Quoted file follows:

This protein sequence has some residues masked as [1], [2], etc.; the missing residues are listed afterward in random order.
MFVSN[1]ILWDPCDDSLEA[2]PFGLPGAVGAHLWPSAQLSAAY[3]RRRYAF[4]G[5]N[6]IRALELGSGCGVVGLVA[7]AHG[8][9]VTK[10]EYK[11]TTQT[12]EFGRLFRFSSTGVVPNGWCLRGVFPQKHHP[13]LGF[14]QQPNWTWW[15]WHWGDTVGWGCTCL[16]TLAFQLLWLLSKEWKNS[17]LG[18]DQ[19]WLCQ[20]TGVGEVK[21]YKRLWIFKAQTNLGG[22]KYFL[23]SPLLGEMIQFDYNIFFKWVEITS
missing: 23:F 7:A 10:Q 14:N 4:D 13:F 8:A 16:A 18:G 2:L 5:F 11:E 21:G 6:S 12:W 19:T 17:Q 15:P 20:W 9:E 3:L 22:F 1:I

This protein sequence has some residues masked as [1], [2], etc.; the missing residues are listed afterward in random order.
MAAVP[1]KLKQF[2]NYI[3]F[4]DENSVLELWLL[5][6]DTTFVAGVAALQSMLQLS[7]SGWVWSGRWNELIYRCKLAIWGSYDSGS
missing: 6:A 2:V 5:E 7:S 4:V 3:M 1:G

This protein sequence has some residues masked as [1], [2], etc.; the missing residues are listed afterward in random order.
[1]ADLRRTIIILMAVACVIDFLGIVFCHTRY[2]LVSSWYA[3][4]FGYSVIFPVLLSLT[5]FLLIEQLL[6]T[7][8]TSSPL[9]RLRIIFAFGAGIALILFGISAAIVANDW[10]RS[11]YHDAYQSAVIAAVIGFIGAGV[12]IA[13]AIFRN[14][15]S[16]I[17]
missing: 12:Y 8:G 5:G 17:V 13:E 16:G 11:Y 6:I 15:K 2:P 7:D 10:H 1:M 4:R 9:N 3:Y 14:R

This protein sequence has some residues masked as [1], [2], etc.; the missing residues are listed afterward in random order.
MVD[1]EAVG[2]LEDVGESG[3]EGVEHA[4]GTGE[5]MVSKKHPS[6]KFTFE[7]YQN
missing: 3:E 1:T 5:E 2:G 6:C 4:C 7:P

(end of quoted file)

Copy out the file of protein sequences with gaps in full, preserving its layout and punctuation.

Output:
This protein sequence has some residues masked as [1], [2], etc.; the missing residues are listed afterward in random order.
MFVSN[1]ILWDPCDDSLEA[2]PFGLPGAVGAHLWPSAQLSAAY[3]RRRYAF[4]G[5]N[6]IRALELGSGCGVVGLVA[7]AHG[8][9]VTK[10]EYK[11]TTQT[12]EFGRLFRFSSTGVVPNGWCLRGVFPQKHHP[13]LGF[14]QQPNWTWW[15]WHWGDTVGWGCTCL[16]TLAFQLLWLLSKEWKNS[17]LG[18]DQ[19]WLCQ[20]TGVGEVK[21]YKRLWIFKAQTNLGG[22]KYFL[23]SPLLGEMIQFDYNIFFKWVEITS
missing: 23:F 7:A 10:Q 14:N 4:D 13:F 8:A 16:A 18:G 2:L 5:F 11:E 21:G 6:S 12:W 19:T 17:Q 15:P 20:W 9:E 3:L 22:F 1:I

This protein sequence has some residues masked as [1], [2], etc.; the missing residues are listed afterward in random order.
MAAVP[1]KLKQF[2]NYI[3]F[4]DENSVLELWLL[5][6]DTTFVAGVAALQSMLQLS[7]SGWVWSGRWNELIYRCKLAIWGSYDSGS
missing: 6:A 2:V 5:E 7:S 4:V 3:M 1:G

This protein sequence has some residues masked as [1], [2], etc.; the missing residues are listed afterward in random order.
[1]ADLRRTIIILMAVACVIDFLGIVFCHTRY[2]LVSSWYA[3][4]FGYSVIFPVLLSLT[5]FLLIEQLL[6]T[7][8]TSSPL[9]RLRIIFAFGAGIALILFGISAAIVANDW[10]RS[11]YHDAYQSAVIAAVIGFIGAGV[12]IA[13]AIFRN[14][15]S[16]I[17]
missing: 12:Y 8:G 5:G 17:V 13:E 16:G 11:Y 6:I 15:K 2:P 7:D 10:H 1:M 4:R 9:N 3:Y 14:R

This protein sequence has some residues masked as [1], [2], etc.; the missing residues are listed afterward in random order.
MVD[1]EAVG[2]LEDVGESG[3]EGVEHA[4]GTGE[5]MVSKKHPS[6]KFTFE[7]YQN
missing: 3:E 1:T 5:E 2:G 6:C 4:C 7:P